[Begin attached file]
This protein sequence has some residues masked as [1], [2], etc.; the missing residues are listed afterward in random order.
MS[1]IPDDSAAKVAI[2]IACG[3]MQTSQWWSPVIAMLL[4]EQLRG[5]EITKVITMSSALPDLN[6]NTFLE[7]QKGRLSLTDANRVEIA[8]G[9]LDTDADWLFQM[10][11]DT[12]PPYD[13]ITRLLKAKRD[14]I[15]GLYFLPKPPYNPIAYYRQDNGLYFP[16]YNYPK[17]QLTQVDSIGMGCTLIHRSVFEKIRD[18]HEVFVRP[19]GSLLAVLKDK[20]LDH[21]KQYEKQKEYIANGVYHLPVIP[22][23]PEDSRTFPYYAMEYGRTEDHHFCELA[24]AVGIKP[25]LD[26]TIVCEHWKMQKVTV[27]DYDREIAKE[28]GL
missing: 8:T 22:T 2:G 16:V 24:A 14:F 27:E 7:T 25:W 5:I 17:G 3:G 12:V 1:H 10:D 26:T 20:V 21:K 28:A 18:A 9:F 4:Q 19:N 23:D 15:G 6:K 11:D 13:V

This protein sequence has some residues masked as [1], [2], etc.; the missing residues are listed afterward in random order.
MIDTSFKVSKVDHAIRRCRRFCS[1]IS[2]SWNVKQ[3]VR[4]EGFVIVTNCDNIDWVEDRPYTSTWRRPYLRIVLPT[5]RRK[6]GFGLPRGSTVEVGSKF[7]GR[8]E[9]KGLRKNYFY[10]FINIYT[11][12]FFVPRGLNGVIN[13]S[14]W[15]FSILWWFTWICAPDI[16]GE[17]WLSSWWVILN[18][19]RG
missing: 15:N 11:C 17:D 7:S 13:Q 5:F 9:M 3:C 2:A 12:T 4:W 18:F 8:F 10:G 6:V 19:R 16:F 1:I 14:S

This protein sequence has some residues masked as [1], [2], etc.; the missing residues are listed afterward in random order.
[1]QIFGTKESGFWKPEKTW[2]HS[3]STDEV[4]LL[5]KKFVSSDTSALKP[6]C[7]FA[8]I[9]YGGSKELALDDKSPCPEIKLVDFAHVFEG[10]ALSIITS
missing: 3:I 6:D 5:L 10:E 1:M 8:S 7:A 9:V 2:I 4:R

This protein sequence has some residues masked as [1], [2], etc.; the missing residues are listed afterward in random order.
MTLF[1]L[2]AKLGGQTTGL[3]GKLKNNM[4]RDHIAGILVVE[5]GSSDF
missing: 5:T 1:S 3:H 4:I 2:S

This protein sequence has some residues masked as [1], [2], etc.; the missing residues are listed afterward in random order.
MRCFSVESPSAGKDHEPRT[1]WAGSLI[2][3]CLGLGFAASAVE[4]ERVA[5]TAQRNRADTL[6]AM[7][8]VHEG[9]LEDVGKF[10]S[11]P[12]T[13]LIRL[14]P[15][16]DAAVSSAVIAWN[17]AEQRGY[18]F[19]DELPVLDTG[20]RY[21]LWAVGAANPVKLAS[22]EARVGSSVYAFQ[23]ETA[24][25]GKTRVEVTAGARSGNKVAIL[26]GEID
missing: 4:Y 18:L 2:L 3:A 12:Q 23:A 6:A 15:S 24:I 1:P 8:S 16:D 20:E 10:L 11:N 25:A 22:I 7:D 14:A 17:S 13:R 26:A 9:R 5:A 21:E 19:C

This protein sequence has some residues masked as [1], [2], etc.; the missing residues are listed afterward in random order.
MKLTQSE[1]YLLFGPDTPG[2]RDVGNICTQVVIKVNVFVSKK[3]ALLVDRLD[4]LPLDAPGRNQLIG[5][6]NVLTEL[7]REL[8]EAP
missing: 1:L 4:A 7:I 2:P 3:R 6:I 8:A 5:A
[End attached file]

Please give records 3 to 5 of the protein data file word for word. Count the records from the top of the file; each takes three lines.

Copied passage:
This protein sequence has some residues masked as [1], [2], etc.; the missing residues are listed afterward in random order.
[1]QIFGTKESGFWKPEKTW[2]HS[3]STDEV[4]LL[5]KKFVSSDTSALKP[6]C[7]FA[8]I[9]YGGSKELALDDKSPCPEIKLVDFAHVFEG[10]ALSIITS
missing: 3:I 6:D 5:L 10:E 1:M 8:S 7:A 9:V 2:I 4:R

This protein sequence has some residues masked as [1], [2], etc.; the missing residues are listed afterward in random order.
MTLF[1]L[2]AKLGGQTTGL[3]GKLKNNM[4]RDHIAGILVVE[5]GSSDF
missing: 5:T 1:S 3:H 4:I 2:S

This protein sequence has some residues masked as [1], [2], etc.; the missing residues are listed afterward in random order.
MRCFSVESPSAGKDHEPRT[1]WAGSLI[2][3]CLGLGFAASAVE[4]ERVA[5]TAQRNRADTL[6]AM[7][8]VHEG[9]LEDVGKF[10]S[11]P[12]T[13]LIRL[14]P[15][16]DAAVSSAVIAWN[17]AEQRGY[18]F[19]DELPVLDTG[20]RY[21]LWAVGAANPVKLAS[22]EARVGSSVYAFQ[23]ETA[24][25]GKTRVEVTAGARSGNKVAIL[26]GEID
missing: 4:Y 18:L 2:L 3:A 12:Q 23:A 6:A 15:S 24:I 1:P 8:S 16:D 20:E 10:L 11:N 25:A 22:I 7:D 14:A 17:S 13:R 26:A 9:R 5:A 21:E 19:C